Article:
I grew up on large helpings of 'values' dished out by my grandmother. So, yesterday when a pot bellied, bribe-crazy traffic policeman stopped me at Sion for alleged lane cutting I arrogantly refused to slip a fifty rupee note in my licence. When I opened my wallet to hand over my licence he eyed the fifty rupee note right next to it, expecting me to subtly offer it to him in exchange for my 'freedom' and my time. We all know how painfully time consuming it is to follow-up with the traffic police to claim your confiscated licence.
Infact, along with my even fiery sibling I put up a fight. The cop had let a few BEST buses cut right across my little sunshine car, almost crushing me against the divider in the middle of the road. 'You don't argue with a Traffic Policeman' my Mom scolded me later. Common sense refused to prevail and 'Values' took over instead. 'You are your values. Stand for what you think is right.' Grandmom would be proud of me.
The next day, after having to give up on my beauty sleep, which is a weekend ritual I drove to the Police Chowki to get my licence.
The receipt the Mamu had given me mentioned something about appearing in court after 15 days for 'guidance'. Also something about the 'offence being compounded...'. Failing to understand what it meant I imagined myself standing in court defending my grave crime-lane cutting!!! "Mein yeh Gita pe haat rakh ke kehti hu ki saach ke sivah aur kuch nahi bolungi'. And maybe if they decided not to arrest me after all I would swear again." Mein yeh Gita pe haat rakh ke kehti hu ki kabhi, kabhi lane cut nahi karungi.'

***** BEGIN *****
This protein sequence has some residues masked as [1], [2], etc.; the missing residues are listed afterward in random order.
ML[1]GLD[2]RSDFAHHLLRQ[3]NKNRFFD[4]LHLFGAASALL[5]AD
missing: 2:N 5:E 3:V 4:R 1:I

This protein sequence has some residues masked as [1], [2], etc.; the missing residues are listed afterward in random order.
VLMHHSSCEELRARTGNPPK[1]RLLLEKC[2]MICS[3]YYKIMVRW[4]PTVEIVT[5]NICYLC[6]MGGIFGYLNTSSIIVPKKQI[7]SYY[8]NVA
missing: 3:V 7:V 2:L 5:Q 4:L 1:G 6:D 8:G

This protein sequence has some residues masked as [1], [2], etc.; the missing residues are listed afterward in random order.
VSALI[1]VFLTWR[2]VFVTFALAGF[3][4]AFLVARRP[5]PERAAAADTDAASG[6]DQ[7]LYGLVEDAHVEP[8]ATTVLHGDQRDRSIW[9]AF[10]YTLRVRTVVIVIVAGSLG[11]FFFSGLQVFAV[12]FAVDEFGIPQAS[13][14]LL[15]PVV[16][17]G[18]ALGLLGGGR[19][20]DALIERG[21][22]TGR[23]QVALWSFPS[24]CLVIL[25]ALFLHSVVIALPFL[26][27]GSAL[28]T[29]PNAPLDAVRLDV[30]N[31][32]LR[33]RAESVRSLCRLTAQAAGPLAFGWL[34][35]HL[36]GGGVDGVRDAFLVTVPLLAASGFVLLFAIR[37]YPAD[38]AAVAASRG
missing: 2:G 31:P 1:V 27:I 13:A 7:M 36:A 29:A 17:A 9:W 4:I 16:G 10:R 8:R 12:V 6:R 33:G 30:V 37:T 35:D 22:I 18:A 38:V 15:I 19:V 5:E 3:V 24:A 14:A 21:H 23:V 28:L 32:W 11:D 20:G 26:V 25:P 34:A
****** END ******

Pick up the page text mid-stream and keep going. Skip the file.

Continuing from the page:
At the police chowky it was a different story. Another pot-bellied mamu sat at a dusty, grilled window collecting money, tearing receipts and returning people's licences. It didn't get any eventful than that. His peon spent forever looking though dusty drawers for my licence which was no where to be found. A paan chewing cabbie yelled on his mobile phone while paan stained spit dribbled down his chin. He was just one of the many errant commuters who drove on Mumbai's roads and every now and then ended up breaking signals, lanes or sometimes just falling prey to a greedy hawaldar who hadn't made enough pocket money that day.
They finally retrieved my licence, charged me a hundred rupees, gave me another receipt and I was off....free to drive away hoping my next encounter(which is inevitable on the Mumbai streets) with a Traffic Police was decades away. And if by chance I encounter one soon I still know ' I am my values'